A family-based approach to immigration reform

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Immigration reform is not a choice between family-based and employment-sponsored immigration. The United States derives the greatest economic and social benefits from a robust immigration system that utilizes both employment-based and family-based visas, in a well-balanced fashion. To attract workers for all sectors, we must protect and enhance family immigration.
 
Efficient, fair and effective avenues for legal, family-based immigration will keep America strong. Families come to the U.S. in search of opportunity with the purpose of becoming active members of our society. They purchase homes, start and run businesses that create American jobs, and send their American children to college to obtain the skills they need to contribute to our economy and strengthen American industries. Families pool resources and pitch in to care for young children, the sick, and elderly, so that breadwinners can contribute to America’s economy. We also know that those who enter the United States through kinship ties are more likely to become permanent members of our community.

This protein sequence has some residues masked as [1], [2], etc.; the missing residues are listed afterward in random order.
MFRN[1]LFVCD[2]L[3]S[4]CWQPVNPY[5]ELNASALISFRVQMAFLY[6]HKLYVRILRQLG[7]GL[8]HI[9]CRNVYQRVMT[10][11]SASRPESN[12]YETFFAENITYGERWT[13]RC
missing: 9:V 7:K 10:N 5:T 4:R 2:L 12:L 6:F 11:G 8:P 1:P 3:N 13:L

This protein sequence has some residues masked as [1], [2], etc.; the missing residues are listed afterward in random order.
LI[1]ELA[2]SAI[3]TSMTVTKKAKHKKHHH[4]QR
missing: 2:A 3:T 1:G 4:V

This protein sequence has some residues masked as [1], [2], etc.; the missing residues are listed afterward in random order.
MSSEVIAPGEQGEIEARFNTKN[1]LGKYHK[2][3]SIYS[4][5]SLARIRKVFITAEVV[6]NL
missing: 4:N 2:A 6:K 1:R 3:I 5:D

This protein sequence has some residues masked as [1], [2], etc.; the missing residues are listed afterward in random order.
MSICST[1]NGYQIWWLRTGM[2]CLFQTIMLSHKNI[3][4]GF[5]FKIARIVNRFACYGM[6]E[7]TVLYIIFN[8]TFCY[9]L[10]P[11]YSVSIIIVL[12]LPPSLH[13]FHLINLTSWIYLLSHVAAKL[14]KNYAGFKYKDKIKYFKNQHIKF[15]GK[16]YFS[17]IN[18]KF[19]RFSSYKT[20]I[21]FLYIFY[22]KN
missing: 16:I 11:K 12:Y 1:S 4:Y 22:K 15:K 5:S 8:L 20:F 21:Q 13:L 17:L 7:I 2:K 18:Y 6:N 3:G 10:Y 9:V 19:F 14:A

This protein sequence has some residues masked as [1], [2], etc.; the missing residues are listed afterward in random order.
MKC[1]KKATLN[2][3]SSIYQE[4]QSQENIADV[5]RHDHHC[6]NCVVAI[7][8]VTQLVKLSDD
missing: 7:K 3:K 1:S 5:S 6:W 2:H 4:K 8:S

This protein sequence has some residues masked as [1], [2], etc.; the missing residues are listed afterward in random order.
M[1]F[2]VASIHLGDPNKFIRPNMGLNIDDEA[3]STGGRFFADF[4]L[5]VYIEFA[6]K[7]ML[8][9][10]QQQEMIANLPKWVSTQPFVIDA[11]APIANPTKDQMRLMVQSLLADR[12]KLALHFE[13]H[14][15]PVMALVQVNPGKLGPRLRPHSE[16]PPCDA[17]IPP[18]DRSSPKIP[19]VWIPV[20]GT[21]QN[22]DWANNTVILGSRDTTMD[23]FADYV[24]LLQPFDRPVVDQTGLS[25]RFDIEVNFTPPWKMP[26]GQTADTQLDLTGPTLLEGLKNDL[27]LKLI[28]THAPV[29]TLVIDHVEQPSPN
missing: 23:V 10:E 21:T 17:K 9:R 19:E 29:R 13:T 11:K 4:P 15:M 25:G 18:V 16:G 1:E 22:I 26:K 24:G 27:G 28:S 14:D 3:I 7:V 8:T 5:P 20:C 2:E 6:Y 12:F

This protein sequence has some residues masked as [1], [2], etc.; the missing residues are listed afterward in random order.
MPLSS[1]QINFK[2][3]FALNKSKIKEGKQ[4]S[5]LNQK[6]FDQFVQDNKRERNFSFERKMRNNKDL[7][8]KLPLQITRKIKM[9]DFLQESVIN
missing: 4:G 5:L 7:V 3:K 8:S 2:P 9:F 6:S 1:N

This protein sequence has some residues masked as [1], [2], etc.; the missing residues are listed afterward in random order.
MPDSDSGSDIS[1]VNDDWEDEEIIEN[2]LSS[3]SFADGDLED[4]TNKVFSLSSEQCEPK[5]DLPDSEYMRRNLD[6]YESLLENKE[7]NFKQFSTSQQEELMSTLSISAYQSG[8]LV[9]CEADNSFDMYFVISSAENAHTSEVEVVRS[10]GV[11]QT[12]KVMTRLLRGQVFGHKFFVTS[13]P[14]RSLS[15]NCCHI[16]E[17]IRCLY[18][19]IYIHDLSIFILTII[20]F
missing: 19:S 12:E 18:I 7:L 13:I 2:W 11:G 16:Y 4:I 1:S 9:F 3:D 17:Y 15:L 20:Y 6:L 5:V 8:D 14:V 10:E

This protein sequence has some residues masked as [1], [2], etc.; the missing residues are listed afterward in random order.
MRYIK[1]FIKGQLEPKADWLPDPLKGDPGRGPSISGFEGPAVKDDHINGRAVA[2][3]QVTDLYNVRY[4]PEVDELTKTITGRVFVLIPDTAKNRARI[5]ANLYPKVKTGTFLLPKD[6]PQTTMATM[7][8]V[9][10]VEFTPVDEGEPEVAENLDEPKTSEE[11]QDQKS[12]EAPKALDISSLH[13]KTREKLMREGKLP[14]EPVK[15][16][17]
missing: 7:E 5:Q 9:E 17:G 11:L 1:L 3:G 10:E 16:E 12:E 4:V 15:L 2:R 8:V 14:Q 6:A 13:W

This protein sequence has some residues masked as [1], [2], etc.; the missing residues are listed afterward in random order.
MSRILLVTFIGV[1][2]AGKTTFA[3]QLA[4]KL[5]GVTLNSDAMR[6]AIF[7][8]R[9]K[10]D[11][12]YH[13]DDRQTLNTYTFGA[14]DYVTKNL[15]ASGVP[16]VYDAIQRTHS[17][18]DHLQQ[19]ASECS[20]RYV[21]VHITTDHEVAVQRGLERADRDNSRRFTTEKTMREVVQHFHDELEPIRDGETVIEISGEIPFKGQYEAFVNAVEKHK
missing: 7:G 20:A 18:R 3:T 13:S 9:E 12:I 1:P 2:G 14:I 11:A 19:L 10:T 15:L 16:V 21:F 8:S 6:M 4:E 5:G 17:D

I plan to do my part to modernize our legal immigration system by reintroducing the Reuniting Families Act (RFA) next week. This commonsense bill reduces family immigration visa backlogs and promotes humane and timely reunification of immigrant families.
 
First, RFA would recapture unused employment-based and family-sponsored visas lost to bureaucratic delay. For future fiscal years, unused visa numbers will “roll over” to the next fiscal year. Second, this bill helps spouses and children under the age of 21 of lawful permanent residents – who are waiting in line to reunite with their families – by reclassifying them as “immediate relatives.” RFA addresses the decades-long backlogs for certain countries by raising the per-country immigration limits from 7 percent to 15 percent of total admissions and limiting the maximum wait period for a green card to ten years. This bill will increase the government’s discretion and flexibility in addressing numerous hardships, including family separation, caused by the 3-year and 10-year bars, as well as protects widows, widowers and orphans by allowing them to continue to wait in line for a visa even after the death of the sponsoring relative. Finally, RFA eliminates the discrimination facing same-sex couples by allowing them to sponsor their foreign-born partners for immigration to the U.S.
 
We urgently need a legal immigration system that keeps families together. A practical and well-functioning family-based immigration system is the key to growing our communities and our economy by honoring our family values and reuniting families.


Honda is a member of the House Appropriations Committee.